Epigenetic dysregulation in glioma.

Kondo Y, Katsushima K, Ohka F, Natsume A, Shinjo K - Cancer Sci. (2014)

IDH mutations induce G-CIMP. Mutations in IDH1 (a cytoplasmic enzyme) and IDH2 (a mitochondrial enzyme) are found frequently in proneural glioblastoma multiforme (GBM). IDH1 mutations are more common than IDH2 mutations. Mutated IDH1 and IDH2 gain the ability to produce the metabolite, 2-hydroxyglutarate (2-HG), which inhibits α-ketoglutarate (α-KG)-dependent dioxygenases, including histone demethylases and the TET protein family. Therefore, mutation of IDH1 is the mechanistic cause of G-CIMP through inhibition of the TET-mediated production of 5hmC, which is a primary mode of DNA demethylation.
© Copyright Policy - open-access
Related In: Results  -  Collection

License
Show All Figures
getmorefigures.php?uid=PMC4317798&req=5

fig02: IDH mutations induce G-CIMP. Mutations in IDH1 (a cytoplasmic enzyme) and IDH2 (a mitochondrial enzyme) are found frequently in proneural glioblastoma multiforme (GBM). IDH1 mutations are more common than IDH2 mutations. Mutated IDH1 and IDH2 gain the ability to produce the metabolite, 2-hydroxyglutarate (2-HG), which inhibits α-ketoglutarate (α-KG)-dependent dioxygenases, including histone demethylases and the TET protein family. Therefore, mutation of IDH1 is the mechanistic cause of G-CIMP through inhibition of the TET-mediated production of 5hmC, which is a primary mode of DNA demethylation.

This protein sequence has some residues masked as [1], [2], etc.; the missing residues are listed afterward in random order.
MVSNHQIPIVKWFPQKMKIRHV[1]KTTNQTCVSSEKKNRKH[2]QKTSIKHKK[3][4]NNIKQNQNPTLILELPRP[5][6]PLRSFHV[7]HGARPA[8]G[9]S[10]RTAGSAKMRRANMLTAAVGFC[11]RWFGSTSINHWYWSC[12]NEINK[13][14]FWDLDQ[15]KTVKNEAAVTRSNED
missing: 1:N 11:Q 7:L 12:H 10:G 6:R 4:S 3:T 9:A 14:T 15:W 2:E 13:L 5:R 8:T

Mentions: Mutations in IDH1 have been shown to induce the accumulation of methylated DNA via the inhibition of DNA demethylation (Fig. 2).(18) IDH are NAD+ and NADP+-dependent enzymes that catalyze the third step of the tricarboxylic acid (TCA) cycle, and mutations in IDH1 cause a metabolite called 2-hydroxyglutarate (2-HG) to accumulate.(19) The accumulated 2-HG impairs the activity of ten-eleven translocation (TET) methylcytosine dioxygenase, which results in DNA hypermethylation.(18) This is supported by an in vitro study that demonstrates that the DNA methylation pattern is altered in human astrocytes expressing mutant IDH1 (R132H).(20) Collectively, these data indicate that mutation of IDH1 may result in G-CIMP through inhibition of the TET-mediated production of 5-hydroxymethylcytosine (5hmC), which is a primary mode of DNA demethylation. Although further investigations are required before it can be concluded that impaired TET activity is the major cause of aberrant DNA hypermethylation, these fascinating studies clearly demonstrate a link between an altered metabolite profile owing to the mutation of metabolic genes and an aberrant epigenome associated with cancer.